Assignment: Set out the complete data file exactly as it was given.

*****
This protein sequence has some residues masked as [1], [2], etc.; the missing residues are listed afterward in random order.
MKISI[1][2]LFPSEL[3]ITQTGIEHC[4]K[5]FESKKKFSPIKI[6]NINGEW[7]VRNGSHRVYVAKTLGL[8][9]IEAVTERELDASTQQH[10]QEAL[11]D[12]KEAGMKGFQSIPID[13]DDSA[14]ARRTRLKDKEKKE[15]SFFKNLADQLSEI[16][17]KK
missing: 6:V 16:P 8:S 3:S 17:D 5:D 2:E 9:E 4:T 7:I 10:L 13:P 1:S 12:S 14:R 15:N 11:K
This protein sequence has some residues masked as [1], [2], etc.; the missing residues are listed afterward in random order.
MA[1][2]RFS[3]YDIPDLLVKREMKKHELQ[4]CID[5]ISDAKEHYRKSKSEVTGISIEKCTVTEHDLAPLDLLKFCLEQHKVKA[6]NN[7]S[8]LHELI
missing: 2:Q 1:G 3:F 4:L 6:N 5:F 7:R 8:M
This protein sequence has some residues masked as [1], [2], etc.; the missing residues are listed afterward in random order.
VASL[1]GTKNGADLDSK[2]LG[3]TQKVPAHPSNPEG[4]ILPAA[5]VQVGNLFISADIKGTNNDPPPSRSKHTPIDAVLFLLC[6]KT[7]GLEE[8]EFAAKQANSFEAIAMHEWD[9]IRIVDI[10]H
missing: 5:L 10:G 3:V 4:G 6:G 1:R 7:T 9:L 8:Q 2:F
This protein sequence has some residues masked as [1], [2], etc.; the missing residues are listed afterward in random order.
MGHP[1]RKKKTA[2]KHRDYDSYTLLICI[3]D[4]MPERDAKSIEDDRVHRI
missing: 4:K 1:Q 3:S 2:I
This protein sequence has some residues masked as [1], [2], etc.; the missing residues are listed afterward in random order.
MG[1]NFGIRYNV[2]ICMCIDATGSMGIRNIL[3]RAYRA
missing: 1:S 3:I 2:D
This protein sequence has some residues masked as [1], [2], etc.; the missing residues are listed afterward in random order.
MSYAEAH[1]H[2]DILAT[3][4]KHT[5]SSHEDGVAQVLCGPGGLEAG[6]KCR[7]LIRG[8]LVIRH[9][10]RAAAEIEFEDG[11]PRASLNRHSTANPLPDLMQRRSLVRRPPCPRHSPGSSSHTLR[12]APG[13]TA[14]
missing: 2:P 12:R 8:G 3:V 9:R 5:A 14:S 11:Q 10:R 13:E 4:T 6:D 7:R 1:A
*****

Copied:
This protein sequence has some residues masked as [1], [2], etc.; the missing residues are listed afterward in random order.
MKISI[1][2]LFPSEL[3]ITQTGIEHC[4]K[5]FESKKKFSPIKI[6]NINGEW[7]VRNGSHRVYVAKTLGL[8][9]IEAVTERELDASTQQH[10]QEAL[11]D[12]KEAGMKGFQSIPID[13]DDSA[14]ARRTRLKDKEKKE[15]SFFKNLADQLSEI[16][17]KK
missing: 6:V 16:P 8:S 3:S 17:D 5:D 2:E 9:E 4:T 7:I 10:L 13:P 1:S 12:S 14:R 15:N 11:K
This protein sequence has some residues masked as [1], [2], etc.; the missing residues are listed afterward in random order.
MA[1][2]RFS[3]YDIPDLLVKREMKKHELQ[4]CID[5]ISDAKEHYRKSKSEVTGISIEKCTVTEHDLAPLDLLKFCLEQHKVKA[6]NN[7]S[8]LHELI
missing: 2:Q 1:G 3:F 4:L 6:N 5:F 7:R 8:M
This protein sequence has some residues masked as [1], [2], etc.; the missing residues are listed afterward in random order.
VASL[1]GTKNGADLDSK[2]LG[3]TQKVPAHPSNPEG[4]ILPAA[5]VQVGNLFISADIKGTNNDPPPSRSKHTPIDAVLFLLC[6]KT[7]GLEE[8]EFAAKQANSFEAIAMHEWD[9]IRIVDI[10]H
missing: 5:L 10:G 3:V 4:G 6:G 1:R 7:T 9:L 8:Q 2:F
This protein sequence has some residues masked as [1], [2], etc.; the missing residues are listed afterward in random order.
MGHP[1]RKKKTA[2]KHRDYDSYTLLICI[3]D[4]MPERDAKSIEDDRVHRI
missing: 4:K 1:Q 3:S 2:I
This protein sequence has some residues masked as [1], [2], etc.; the missing residues are listed afterward in random order.
MG[1]NFGIRYNV[2]ICMCIDATGSMGIRNIL[3]RAYRA
missing: 1:S 3:I 2:D
This protein sequence has some residues masked as [1], [2], etc.; the missing residues are listed afterward in random order.
MSYAEAH[1]H[2]DILAT[3][4]KHT[5]SSHEDGVAQVLCGPGGLEAG[6]KCR[7]LIRG[8]LVIRH[9][10]RAAAEIEFEDG[11]PRASLNRHSTANPLPDLMQRRSLVRRPPCPRHSPGSSSHTLR[12]APG[13]TA[14]
missing: 2:P 12:R 8:G 3:V 9:R 5:A 14:S 11:Q 10:R 13:E 4:T 6:D 7:R 1:A